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John Baird: ‘The time has come for me to start a new chapter’

For the record: John Baird’s remarks in the House of Commons this morning


 
Foreign Minister John Baird is congratulated in the House of Commons on Feb. 3 after announcing his decision to step away from politics. (Adrian Wyld, CP)

Foreign Minister John Baird is congratulated in the House of Commons on Feb. 3 after announcing his decision to step away from politics. (Adrian Wyld, CP)

For the record, here is what Foreign Affairs Minister John Baird told the House of Commons this morning:

Mr. Speaker, let me start by saying, overwhelmingly optimistic, I am about the future of this country. Optimistic because, over the past nine years, I have seen the stature of our country grow, in the eyes of the world. The world has seen and come to know and to count upon Canada’s strength — strength created by sustained economic growth and by our enduring values; strength through our commitment to freedom, democracy, human rights, and the rule of law. Simply put, the world has seen — in fact, the world continues to see — the best that Canada has to offer.

When I joined my good friend, Mike Harris, back in 1995, I was perhaps just a little naive, driven by ideology, defined by partisanship at the age of 25. I quickly learned, though, to make a difference, to really make a difference, one cannot be defined by partisanship, nor by ideology. One needs, instead, to be defined by one’s values. I believed then, and I continue to believe, that government has to be there for people; that, through hard work, it can be a force for good.

Related post: Nick Taylor-Vaisey: John Baird: A man for all questions

When each of us chooses to enter public life, we do so united in one simple desire: the desire to leave behind a better country, a better province, a better community, to pass on to the next generation a better place than the one we inherited from those who came before us.

Today, after serving 10 years in provincial politics, 10 years here in federal politics, 10 ministerial portfolios, and with more grey hairs than I choose to admit, I can step back and say that we have an Ottawa that is vibrant and strong, a province whose future is bright and hopeful, with strong health care and an innovative and resilient workforce, a country that is the best in the world. We led the G7 in job creation and we have been a beacon of dependable light in a world that is ruled by far too many dark and stormy seas.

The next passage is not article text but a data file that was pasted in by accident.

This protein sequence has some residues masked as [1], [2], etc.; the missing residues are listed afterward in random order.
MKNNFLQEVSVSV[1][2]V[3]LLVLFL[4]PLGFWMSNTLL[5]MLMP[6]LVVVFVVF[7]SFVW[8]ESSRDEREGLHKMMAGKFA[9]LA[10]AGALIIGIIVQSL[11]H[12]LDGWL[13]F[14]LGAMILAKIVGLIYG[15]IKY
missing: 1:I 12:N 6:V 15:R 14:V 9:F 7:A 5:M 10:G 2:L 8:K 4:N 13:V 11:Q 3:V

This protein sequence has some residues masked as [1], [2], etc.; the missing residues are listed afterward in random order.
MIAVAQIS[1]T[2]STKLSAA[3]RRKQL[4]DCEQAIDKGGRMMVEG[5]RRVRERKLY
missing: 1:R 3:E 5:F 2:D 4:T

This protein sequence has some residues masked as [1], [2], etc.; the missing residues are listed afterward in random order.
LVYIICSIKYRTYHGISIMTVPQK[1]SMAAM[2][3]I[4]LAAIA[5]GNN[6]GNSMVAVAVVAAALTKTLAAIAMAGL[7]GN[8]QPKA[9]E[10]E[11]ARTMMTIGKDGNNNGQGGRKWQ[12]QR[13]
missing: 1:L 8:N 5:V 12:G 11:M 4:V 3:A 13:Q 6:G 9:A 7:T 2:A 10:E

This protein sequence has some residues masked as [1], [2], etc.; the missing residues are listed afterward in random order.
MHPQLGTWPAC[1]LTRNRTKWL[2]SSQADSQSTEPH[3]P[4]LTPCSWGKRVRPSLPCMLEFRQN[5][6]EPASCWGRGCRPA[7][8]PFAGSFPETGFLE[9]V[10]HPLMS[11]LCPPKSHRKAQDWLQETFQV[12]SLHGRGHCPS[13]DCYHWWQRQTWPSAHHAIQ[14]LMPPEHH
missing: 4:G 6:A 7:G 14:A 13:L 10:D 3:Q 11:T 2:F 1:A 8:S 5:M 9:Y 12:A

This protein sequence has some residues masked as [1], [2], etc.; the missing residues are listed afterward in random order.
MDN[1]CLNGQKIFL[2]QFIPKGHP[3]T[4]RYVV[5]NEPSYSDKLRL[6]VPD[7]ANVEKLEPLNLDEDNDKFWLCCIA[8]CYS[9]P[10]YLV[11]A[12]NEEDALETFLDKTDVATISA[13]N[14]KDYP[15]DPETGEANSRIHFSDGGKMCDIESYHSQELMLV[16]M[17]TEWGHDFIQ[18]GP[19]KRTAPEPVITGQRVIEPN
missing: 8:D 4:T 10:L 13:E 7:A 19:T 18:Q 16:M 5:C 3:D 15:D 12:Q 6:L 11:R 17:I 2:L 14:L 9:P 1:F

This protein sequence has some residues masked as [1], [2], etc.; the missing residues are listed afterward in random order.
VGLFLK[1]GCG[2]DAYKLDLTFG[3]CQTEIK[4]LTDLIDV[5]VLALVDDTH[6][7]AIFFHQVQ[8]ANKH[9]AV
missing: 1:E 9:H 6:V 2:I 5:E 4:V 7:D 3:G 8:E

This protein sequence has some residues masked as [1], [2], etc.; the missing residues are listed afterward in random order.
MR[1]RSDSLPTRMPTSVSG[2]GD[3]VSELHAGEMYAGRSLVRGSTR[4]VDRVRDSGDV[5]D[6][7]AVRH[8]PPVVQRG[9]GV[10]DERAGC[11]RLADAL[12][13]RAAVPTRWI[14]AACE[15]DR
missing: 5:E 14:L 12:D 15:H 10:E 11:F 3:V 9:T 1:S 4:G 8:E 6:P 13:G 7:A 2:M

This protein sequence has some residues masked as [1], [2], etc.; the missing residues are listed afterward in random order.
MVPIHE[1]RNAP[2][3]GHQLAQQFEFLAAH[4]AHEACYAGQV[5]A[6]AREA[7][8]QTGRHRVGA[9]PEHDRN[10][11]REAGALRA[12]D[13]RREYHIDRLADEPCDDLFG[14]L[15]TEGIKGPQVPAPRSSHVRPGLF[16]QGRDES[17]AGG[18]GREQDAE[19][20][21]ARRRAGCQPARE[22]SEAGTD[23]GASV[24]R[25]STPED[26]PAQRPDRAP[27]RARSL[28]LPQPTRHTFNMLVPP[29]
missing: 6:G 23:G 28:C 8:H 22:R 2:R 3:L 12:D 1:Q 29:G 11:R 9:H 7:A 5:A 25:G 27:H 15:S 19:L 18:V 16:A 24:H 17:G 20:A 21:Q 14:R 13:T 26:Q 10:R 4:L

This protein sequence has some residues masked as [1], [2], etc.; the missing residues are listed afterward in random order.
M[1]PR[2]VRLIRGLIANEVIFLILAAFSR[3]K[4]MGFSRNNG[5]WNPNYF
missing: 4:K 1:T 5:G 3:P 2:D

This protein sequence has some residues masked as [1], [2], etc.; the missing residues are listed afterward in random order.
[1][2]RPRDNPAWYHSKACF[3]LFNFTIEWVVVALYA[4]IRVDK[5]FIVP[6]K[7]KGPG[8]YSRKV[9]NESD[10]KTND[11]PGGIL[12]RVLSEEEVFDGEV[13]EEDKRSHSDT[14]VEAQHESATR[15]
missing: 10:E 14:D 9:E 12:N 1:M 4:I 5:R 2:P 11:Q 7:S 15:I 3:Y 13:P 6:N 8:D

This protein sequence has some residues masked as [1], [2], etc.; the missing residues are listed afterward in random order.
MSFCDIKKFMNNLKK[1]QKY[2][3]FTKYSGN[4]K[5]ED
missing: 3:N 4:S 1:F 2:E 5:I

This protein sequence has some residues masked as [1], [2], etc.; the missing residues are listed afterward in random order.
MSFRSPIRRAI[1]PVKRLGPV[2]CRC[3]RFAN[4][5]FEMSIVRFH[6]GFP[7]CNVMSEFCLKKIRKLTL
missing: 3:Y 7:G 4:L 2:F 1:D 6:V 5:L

Related post: John Geddes: Baird shouted lots, but had a subtler side, too 

Today, Canada stands tall in the world, united with our allies and partners in the fight against terror, side by side with the only liberal democracy in the Middle East, strong relationships in the Arab world, firm in our objection to militaristic expansionism in Eastern Europe, an expanded diplomatic footprint in Asia, and strong trade ties that will create lasting prosperity for generations to come. Canada stands tall in the world.

Last night, I spoke to the Prime Minister and informed him that I was standing down from cabinet. I expressed my intention not to run in the next general election in the new riding of Nepean. I also expressed my intention to stand down as member of Parliament for Ottawa West—Nepean in the weeks ahead.

I will miss this place very much and many of the people in it, on all sides, but the time has come for me to start a new chapter in my life.

Related post: Paul Wells: Exit Baird, stage right

If the House will indulge me, I would like to extend my profound gratitude and admiration to a few individuals who really made a difference for me.

I wish to thank my family for always being at and on my side. It is never easy to see one’s son, grandson, brother, or uncle, under the public’s microscope. Not only have they been my strength during the difficult times, they have kept me grounded during the good ones.


 
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